"Our competitor has a mobile app, so we need one too," is not a mobile strategy. A mobile strategy must be based on specific and particular business needs which are readily recognizable and for which a mobile application will provide a unique, quantifiable and qualifiable solution.
Furthermore, a mobile strategy must be the result of thoughtful and deliberate planning, not a budget surplus, nor a panic attack over being beaten to the mobile punch by a competitor.Finally, there must be a commitment from upper level management to support this mobile strategy across the organization.
Currently there is a dramatic trend among sales organizations toward the mobilization of their sales teams. This means a number of things from an application standpoint, but the move to replace sales catalogs or "look-books," etc. with mobile applications is a frequent theme in our professional services practice these days. For a sales team, printed catalogs, portfolios, and other materials have long been lugged by sales people as if they were stevedores. Mobile applications such as catalogs and brochures enable the dramatic reduction or elimination of printing costs, and add a level of green tech/sustainability to the sales process that has never existed before.
Continuing with the trend of mobile sales catalogs as the core example of this discussion, the organization and it's leadership must strategically plan the investment in mobility, and the transitional costs required to convert from a completely paper sales catalog to a fully digital, or hybrid model. There are equipment acquisition costs for the tablets devices, there are mobile service and data plans… there are software development and/or purchase and support costs, and there are ongoing printing costs all to consider. Moving from paper to digital or from any other existing hard system to a mobile digital system is a process which will require a significant investment of time and money, so it must not be undertaken with the attitude that you can order 100 iPads from Apple.com and have a fully functional mobile strategy.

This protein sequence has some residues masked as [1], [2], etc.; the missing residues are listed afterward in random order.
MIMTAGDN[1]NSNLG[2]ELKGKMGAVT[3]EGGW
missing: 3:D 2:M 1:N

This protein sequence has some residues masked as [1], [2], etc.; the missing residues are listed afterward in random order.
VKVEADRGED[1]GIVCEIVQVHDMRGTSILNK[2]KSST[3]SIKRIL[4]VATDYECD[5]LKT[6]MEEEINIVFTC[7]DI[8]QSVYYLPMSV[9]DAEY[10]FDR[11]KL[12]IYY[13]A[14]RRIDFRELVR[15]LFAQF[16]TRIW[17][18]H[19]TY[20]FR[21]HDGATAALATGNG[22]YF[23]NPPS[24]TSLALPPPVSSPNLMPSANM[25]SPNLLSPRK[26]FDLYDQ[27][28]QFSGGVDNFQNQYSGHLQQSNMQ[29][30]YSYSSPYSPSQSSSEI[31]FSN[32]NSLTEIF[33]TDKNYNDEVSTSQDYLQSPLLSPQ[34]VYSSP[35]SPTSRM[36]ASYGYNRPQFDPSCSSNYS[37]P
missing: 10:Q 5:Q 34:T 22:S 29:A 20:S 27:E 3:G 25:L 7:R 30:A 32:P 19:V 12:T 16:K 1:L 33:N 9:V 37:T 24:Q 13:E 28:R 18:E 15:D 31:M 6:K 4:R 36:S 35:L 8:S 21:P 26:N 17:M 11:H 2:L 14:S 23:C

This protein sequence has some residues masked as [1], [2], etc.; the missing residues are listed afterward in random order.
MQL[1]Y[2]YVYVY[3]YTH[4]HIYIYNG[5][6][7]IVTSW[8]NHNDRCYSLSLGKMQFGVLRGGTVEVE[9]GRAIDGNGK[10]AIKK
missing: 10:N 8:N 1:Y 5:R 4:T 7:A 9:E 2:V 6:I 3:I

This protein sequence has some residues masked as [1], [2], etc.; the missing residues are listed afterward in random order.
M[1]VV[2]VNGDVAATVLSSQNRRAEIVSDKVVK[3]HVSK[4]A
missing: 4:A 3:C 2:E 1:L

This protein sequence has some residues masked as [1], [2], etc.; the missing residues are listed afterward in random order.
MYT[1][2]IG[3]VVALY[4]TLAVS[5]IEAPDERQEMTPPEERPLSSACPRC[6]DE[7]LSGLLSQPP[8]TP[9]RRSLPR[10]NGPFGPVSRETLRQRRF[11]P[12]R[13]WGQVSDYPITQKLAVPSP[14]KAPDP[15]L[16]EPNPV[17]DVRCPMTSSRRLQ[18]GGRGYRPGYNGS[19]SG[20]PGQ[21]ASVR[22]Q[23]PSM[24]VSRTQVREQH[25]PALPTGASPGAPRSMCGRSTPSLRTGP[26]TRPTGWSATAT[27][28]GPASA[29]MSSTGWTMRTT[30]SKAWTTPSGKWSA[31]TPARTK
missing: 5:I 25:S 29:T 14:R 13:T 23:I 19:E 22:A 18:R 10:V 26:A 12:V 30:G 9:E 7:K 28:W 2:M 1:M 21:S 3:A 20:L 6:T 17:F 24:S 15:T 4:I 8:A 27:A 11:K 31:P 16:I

Commitment. Boy, there are a lot of punchlines there. Leadership commitment to a mobile strategy, and to a mobile strategy for the organization as a whole is critical to success. This goes beyond simple fairness to pragmatic realism. The sales team may be the pilot, or the first strategic investment in mobile strategy adoption, but it must then also be the paradigm that lays the foundation for the adoption and implementation of mobile technology through the organization. A sales catalog, leads to adoption of Salesforce for example, or another CRM/ERP tool, and another app, etc. The proliferation of applications and devices then requires a Mobile Application Management solution like Apperian's EASE or a Mobile Device Management Solution like BoxTone, which enable unlimited ability to grow managed devices and applications within the enterprise.
Through identifying and resolving specific business needs through a mobile solution, a committed enterprise leadership team can turn a particularly focused solution like a mobile sales catalog into the foundation for a completely mobilized organization.